Oscar Peterson's actually one of the few jazz performers well-represented on DVD, and this new disc presents Peterson with bassist Niels-Henning Oersted Petersen and drummer Martin Drew at a June 2, 1985 performance at the Philharmonie in Berlin, Germany.
The actual performance staging is pretty clever, as the trio are doused with high contrast lighting which hides the roving cameras a few feet away, yet allows the surrounding audience to get a good view of the men as they jam through 10 pieces. Close-miked to capture every drum hit, bass strumming, and melodious piano work, the DVD presents the concert in its original 2.0, stereo and new Dolby and DTS 5.1 mixes. The 5.1 tracks don't suffer from any remixed overkill, and it's mostly a careful modification of frequencies to isolate the warm, analogue bass to the front surrounds, and emphasize ambient reverb and audience applause in the rear surrounds.
The original PAL video master's been smoothened for this NTSC conversion, softening some of the grain, and stabilizing some of the colour phase issues, though some are still present. There's a loss of red and green at the top, resulting in a visible blue band at the screen's top layer, and occasionally one catches minor artifacting during lap dissolves of tight shots with active fingering from the musicians. It doesn't detract from the performances, but the limitations of mid-eighties tube cameras are evident in this otherwise well-mastered and crisp-sounding DVD.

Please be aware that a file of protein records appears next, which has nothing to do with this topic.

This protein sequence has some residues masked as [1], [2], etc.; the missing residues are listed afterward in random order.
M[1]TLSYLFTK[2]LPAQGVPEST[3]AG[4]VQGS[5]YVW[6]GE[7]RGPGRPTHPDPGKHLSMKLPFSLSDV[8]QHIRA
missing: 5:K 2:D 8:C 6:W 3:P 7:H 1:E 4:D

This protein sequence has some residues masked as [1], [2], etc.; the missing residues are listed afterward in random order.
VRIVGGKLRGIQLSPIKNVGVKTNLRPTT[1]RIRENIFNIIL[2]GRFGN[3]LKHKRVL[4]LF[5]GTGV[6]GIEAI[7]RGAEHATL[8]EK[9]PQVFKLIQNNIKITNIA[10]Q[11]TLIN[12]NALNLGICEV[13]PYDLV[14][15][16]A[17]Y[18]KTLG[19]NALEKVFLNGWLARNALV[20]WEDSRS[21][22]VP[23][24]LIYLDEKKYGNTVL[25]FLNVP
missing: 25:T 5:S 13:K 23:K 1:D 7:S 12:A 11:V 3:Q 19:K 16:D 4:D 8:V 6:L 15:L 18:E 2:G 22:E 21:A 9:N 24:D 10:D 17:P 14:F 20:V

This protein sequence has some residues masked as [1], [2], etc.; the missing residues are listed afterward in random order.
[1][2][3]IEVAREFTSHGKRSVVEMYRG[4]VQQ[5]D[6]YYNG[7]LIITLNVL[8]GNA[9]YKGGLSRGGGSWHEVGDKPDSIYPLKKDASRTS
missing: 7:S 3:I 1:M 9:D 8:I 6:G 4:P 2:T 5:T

If you listen to rather that sit down and watch this DVD, you're missing out on some beautiful intimate moments between the musicians, and footage of their incredible dexterity, as everyone gets fair time from the cameramen, and the edits accurately follow the generous solos in every piece, including those by bassist Pedersen, and drummer Drew (the latter getting solo time in the medley “Skylark-My Foolish Heart,” and “Caravan”).
Peterson's hands, whether shifting between Bop, Swing, or modernism, frequently move so fast, the tube camera ends up with a blur of motion, much like a hummingbird's active wings. There's nice exchanges between the musicians – Drew and Pedersen sometimes reveal their own fascination when Peterson begins a tune with a long, elegiac solo, as with “Who Can I Turn To” – and the trio is so supportive of each other in every piece.
“Cakewalk” is a major highlight, as it demonstrates the tight dynamics between the trio. Bassist Pedersen dominates the piece with the melodic core, and Peterson picks up the second half on piano before letting Pedersen continue. The tempo is slow, soothing, and very mellow, and eventually Peterson begins a marvelous improv, wherein his hands magically glide across the keys, hitting complex chunks of notes & rhythms, yet still keeping pace with the shuffling tempo. Even when the pace gradually picks up and the volume jumps up a notch, Peterson doesn't force the tempo into something self-flattering.
The veteran pianist gets up and thanks the appreciative audience after almost every piece, shares the respectful applause with his ace trio, and continues with marvelously rendered improvs through to the end, closing the night with the bouncy “Caravan.”
Produced by Germany 's inakustic and distributed in the U.S. by MVD Visual, this release is further proof of how engaging live jazz remains, even within the home theatre environment. A lot of European performances have appeared overseas on video (not counting old VHS and laserdiscs), so hopefully this is the beginning of a bigger wave, giving us more veteran greats at their creative peak.
Also released simultaneously is Live in Vienna (aka Bass Encounters – Live in Concert), featuring a 2005 performance with double bassists Arni Egilsson, Niels-Henning Oersted Petersen, and Wayne Darling.
© 2007 Mark R. Hasan